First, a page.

Google trumps Apple in mobile. Sure, Android has already gotten larger market share than iOS, and lots of tech pundits (myself included) are making loud noises about how the Nexus 4 is a winner. But that’s not what I’m talking about here. Apple still beats all comers when it comes to revenue, margin, and perception. But in 2013, what I wish for is that Google takes Apple’s crown. And here’s how it could happen: First, Google comes out with a device (maybe it’s with a partner like LG for the Nexus 4, but more likely, it’s a real Google phone, from Motorola) that is just inarguably better than Apple’s, and, it’s available at scale. The Nexus 4 is close, but it’s a half step toward what Google really needs – they need the Next Big Thing. You know, what the Razr was back in the late 1990s. What the iPhone has been for five years. And I think they’ll do it. Next, they need to recommit to their focus on interoperability and openness in operating systems. Google needs to actively promote a vision that is 180 degrees from that of Apple: Open, interoperable, accessible, ungated. This allows for real innovation in UI, services, and apps. Google will win by highlighting things that only Android-based devices running Jellybean or later can do: you (consumers and developers) can interact with digital services and content in a web-like fashion. On Apple’s bespoke devices, you get whatever Apple thinks you deserve. Lastly, Google will openly license the hardware platform of its world-beating phone free to all of its partners. Yes, that’s crazy, but it also gives Google the ability to win the PR war with Samsung, in particular, and continue its long record of taking what used to be costly, and making it free (it also won’t hurt Google in its endless antitrust battles around the world). Google shouldn’t fall into the rabbit hole of thinking it’s a hardware sales company. That’s Apple and Samsung’s (and HP’s and and and…) cross to bear. Google is software and services company, period end of sentence. (And yes, media is software and services).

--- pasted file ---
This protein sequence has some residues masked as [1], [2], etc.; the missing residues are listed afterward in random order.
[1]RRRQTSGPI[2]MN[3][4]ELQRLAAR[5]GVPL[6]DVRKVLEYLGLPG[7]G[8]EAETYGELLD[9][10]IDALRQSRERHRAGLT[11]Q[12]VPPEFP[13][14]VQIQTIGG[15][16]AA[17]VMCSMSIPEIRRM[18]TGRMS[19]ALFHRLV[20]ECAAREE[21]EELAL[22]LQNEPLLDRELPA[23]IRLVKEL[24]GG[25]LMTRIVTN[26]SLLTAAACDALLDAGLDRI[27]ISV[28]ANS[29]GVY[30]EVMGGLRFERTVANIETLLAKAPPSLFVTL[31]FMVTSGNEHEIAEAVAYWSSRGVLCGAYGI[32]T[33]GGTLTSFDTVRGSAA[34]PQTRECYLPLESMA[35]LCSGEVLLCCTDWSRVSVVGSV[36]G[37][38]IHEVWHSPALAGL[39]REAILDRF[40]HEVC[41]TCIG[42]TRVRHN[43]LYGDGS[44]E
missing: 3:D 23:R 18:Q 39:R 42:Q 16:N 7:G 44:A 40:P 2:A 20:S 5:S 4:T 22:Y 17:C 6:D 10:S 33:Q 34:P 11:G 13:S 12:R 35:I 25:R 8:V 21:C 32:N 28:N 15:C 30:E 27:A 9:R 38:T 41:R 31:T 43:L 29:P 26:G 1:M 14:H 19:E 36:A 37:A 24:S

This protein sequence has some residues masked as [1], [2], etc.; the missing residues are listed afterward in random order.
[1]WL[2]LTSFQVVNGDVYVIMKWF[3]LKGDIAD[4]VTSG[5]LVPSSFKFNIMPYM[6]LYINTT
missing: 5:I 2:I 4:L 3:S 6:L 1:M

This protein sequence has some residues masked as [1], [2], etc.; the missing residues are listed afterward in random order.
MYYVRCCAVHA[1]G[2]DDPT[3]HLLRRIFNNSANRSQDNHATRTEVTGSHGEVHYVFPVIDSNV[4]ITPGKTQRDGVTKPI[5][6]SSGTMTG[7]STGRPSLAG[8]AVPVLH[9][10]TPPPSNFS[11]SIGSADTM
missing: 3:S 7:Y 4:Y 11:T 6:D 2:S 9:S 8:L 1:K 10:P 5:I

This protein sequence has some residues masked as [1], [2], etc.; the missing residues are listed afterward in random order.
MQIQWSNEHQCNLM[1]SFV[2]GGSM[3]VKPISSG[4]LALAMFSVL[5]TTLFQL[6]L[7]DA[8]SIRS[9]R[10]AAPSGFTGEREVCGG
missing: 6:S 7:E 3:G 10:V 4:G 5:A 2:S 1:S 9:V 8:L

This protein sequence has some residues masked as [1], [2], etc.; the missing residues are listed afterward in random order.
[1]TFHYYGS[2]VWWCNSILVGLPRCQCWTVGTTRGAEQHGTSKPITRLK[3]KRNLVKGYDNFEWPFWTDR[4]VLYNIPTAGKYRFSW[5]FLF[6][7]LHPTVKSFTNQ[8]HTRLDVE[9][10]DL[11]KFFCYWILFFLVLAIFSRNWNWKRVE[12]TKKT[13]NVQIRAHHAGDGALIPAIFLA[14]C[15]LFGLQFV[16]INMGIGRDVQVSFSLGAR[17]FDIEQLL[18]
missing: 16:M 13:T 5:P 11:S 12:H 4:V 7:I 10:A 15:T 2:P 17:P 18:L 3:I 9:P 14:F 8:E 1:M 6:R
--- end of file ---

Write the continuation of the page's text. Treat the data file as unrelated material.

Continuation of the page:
The Internet enables frictionless (but accountable) payments, enabling all manner of business models that previously have been unnaturally retarded. Closest to my heart is payment for content, of course, but beyond media, 2013 will be seen as the year a number of forces converged to push paid services to its rightful place next to advertising as a core driver of the Internet economy. I know PayPal et al are already massive businesses, but frictionless they are not. Nor do we have a solution that crosses platforms and devices in a manner that doesn’t give pause (or headache – for example, there’s no way to track what you’ve paid for across the Internet, if you happen to use more than one service). But as I said, many forces are converging to enable such a dream: First, consumers are now accustomed to paying for services and even content online. We have Paypal, Amazon, Netflix, Xbox, various media paywall experiments, mobile devices and their app stores to thank for that. Second, one word: Square (and the companies it is disrupting or pushing to new innovations, including card companies like American Express). Third, major consumer-facing online platforms based on “free” – Google and Facebook chief among them, though Twitter is a potential player here as well – will begin to press their customers for real dollars in exchange for premium services. Facebook is already doing this with its promoted posts, Google with paid services around its Apps for Business. I expect both will either try to buy Box, or forward their own Box-like services in 2013. (Don’t get me started with Apple’s iCloud.) The short of this one is simple: For 15+ years, we thought mostly otherwise, but paying for services online makes sense for both customers and businesses. You all know I believe in advertising, but I don’t want to live in a world where marketers are footing the bill for everything we do digitally. That’s not good for anyone, including marketers.In 2013, the flywheel of paid will start to spin in earnest, driving down costs, but increasing overall revenues.